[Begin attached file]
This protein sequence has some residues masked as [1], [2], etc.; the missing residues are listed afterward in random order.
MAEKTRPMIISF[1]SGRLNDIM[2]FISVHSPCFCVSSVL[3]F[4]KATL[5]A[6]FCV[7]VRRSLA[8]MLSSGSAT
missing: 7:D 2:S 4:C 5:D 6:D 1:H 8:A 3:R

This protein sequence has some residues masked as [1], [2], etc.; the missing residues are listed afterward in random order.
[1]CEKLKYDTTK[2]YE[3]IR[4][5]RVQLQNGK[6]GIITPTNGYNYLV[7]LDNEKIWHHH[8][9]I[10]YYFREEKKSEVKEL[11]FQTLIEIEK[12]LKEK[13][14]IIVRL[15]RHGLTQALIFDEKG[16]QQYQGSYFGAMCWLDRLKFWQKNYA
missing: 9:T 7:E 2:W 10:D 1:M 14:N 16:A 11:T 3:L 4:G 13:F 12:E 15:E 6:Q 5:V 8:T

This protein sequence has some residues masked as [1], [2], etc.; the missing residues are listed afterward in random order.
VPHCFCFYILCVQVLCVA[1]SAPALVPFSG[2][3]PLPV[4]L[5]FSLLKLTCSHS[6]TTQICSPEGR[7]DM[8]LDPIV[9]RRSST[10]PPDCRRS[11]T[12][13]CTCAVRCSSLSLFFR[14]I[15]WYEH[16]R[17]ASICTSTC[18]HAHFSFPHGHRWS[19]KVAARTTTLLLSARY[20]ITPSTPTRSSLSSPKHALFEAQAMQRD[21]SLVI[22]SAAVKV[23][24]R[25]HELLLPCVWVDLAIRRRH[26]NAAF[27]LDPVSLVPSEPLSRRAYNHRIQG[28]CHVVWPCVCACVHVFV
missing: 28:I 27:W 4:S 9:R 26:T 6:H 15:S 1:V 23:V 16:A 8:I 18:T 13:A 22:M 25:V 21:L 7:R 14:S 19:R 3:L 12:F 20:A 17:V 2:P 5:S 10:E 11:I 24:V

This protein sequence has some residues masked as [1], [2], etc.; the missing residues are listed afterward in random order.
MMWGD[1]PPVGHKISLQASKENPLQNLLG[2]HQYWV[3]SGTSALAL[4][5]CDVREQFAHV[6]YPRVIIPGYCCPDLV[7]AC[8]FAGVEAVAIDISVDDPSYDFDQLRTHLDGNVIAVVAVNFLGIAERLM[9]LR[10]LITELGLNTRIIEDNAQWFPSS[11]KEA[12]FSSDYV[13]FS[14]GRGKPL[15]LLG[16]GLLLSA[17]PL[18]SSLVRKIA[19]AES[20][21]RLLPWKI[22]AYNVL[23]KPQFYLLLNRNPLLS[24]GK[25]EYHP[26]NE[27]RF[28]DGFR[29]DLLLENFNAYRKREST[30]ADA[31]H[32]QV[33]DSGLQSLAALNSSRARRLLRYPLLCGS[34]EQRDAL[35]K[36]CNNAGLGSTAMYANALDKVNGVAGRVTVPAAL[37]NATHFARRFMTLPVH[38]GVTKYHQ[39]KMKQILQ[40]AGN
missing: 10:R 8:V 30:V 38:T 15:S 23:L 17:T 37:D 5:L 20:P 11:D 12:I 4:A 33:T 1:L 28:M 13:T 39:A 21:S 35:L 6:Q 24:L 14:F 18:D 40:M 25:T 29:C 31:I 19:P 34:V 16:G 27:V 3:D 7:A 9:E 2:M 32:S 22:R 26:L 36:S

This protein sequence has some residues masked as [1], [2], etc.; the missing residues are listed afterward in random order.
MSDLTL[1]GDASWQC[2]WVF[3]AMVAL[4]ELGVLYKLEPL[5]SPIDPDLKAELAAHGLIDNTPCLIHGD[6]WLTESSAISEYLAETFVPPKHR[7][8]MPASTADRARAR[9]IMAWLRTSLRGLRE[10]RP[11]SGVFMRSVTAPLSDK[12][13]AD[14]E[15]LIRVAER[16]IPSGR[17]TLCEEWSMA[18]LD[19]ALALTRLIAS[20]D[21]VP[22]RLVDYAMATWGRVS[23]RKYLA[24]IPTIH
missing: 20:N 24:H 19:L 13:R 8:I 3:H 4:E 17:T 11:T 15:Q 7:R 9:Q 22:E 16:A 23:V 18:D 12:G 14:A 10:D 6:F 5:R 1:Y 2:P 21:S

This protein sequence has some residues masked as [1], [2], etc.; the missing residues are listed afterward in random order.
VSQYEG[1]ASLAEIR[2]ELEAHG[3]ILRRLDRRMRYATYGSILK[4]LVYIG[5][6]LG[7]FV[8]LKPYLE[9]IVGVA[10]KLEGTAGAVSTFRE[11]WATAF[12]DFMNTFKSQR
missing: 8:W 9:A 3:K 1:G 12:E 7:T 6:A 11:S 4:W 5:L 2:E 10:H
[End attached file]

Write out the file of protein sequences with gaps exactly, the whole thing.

This protein sequence has some residues masked as [1], [2], etc.; the missing residues are listed afterward in random order.
MAEKTRPMIISF[1]SGRLNDIM[2]FISVHSPCFCVSSVL[3]F[4]KATL[5]A[6]FCV[7]VRRSLA[8]MLSSGSAT
missing: 7:D 2:S 4:C 5:D 6:D 1:H 8:A 3:R

This protein sequence has some residues masked as [1], [2], etc.; the missing residues are listed afterward in random order.
[1]CEKLKYDTTK[2]YE[3]IR[4][5]RVQLQNGK[6]GIITPTNGYNYLV[7]LDNEKIWHHH[8][9]I[10]YYFREEKKSEVKEL[11]FQTLIEIEK[12]LKEK[13][14]IIVRL[15]RHGLTQALIFDEKG[16]QQYQGSYFGAMCWLDRLKFWQKNYA
missing: 9:T 7:E 2:W 10:D 1:M 14:N 16:A 11:T 3:L 4:G 13:F 12:E 15:E 6:Q 5:V 8:T

This protein sequence has some residues masked as [1], [2], etc.; the missing residues are listed afterward in random order.
VPHCFCFYILCVQVLCVA[1]SAPALVPFSG[2][3]PLPV[4]L[5]FSLLKLTCSHS[6]TTQICSPEGR[7]DM[8]LDPIV[9]RRSST[10]PPDCRRS[11]T[12][13]CTCAVRCSSLSLFFR[14]I[15]WYEH[16]R[17]ASICTSTC[18]HAHFSFPHGHRWS[19]KVAARTTTLLLSARY[20]ITPSTPTRSSLSSPKHALFEAQAMQRD[21]SLVI[22]SAAVKV[23][24]R[25]HELLLPCVWVDLAIRRRH[26]NAAF[27]LDPVSLVPSEPLSRRAYNHRIQG[28]CHVVWPCVCACVHVFV
missing: 28:I 27:W 4:S 9:R 26:T 6:H 15:S 1:V 23:V 16:A 8:I 18:T 13:A 22:M 25:V 21:L 7:R 14:S 19:R 3:L 12:F 20:A 17:V 2:P 5:S 10:E 11:I 24:V

This protein sequence has some residues masked as [1], [2], etc.; the missing residues are listed afterward in random order.
MMWGD[1]PPVGHKISLQASKENPLQNLLG[2]HQYWV[3]SGTSALAL[4][5]CDVREQFAHV[6]YPRVIIPGYCCPDLV[7]AC[8]FAGVEAVAIDISVDDPSYDFDQLRTHLDGNVIAVVAVNFLGIAERLM[9]LR[10]LITELGLNTRIIEDNAQWFPSS[11]KEA[12]FSSDYV[13]FS[14]GRGKPL[15]LLG[16]GLLLSA[17]PL[18]SSLVRKIA[19]AES[20][21]RLLPWKI[22]AYNVL[23]KPQFYLLLNRNPLLS[24]GK[25]EYHP[26]NE[27]RF[28]DGFR[29]DLLLENFNAYRKREST[30]ADA[31]H[32]QV[33]DSGLQSLAALNSSRARRLLRYPLLCGS[34]EQRDAL[35]K[36]CNNAGLGSTAMYANALDKVNGVAGRVTVPAAL[37]NATHFARRFMTLPVH[38]GVTKYHQ[39]KMKQILQ[40]AGN
missing: 10:R 8:V 30:V 38:T 15:S 23:L 17:T 37:D 5:L 20:P 11:D 12:I 4:A 33:T 1:L 28:M 13:T 39:A 21:S 35:L 6:Q 24:L 14:F 18:D 40:M 25:T 29:C 31:I 19:P 34:V 16:G 27:V 3:D 7:A 9:E 2:M 32:S 22:R 26:L 36:S

This protein sequence has some residues masked as [1], [2], etc.; the missing residues are listed afterward in random order.
MSDLTL[1]GDASWQC[2]WVF[3]AMVAL[4]ELGVLYKLEPL[5]SPIDPDLKAELAAHGLIDNTPCLIHGD[6]WLTESSAISEYLAETFVPPKHR[7][8]MPASTADRARAR[9]IMAWLRTSLRGLRE[10]RP[11]SGVFMRSVTAPLSDK[12][13]AD[14]E[15]LIRVAER[16]IPSGR[17]TLCEEWSMA[18]LD[19]ALALTRLIAS[20]D[21]VP[22]RLVDYAMATWGRVS[23]RKYLA[24]IPTIH
missing: 20:N 24:H 19:L 13:R 8:I 3:H 4:E 17:T 11:T 15:Q 7:R 9:Q 22:E 16:A 23:V 18:D 12:G 14:A 10:D 6:F 5:R 1:Y 2:P 21:S

This protein sequence has some residues masked as [1], [2], etc.; the missing residues are listed afterward in random order.
VSQYEG[1]ASLAEIR[2]ELEAHG[3]ILRRLDRRMRYATYGSILK[4]LVYIG[5][6]LG[7]FV[8]LKPYLE[9]IVGVA[10]KLEGTAGAVSTFRE[11]WATAF[12]DFMNTFKSQR
missing: 8:W 9:A 3:K 1:G 12:E 7:T 6:A 11:S 4:W 5:L 2:E 10:H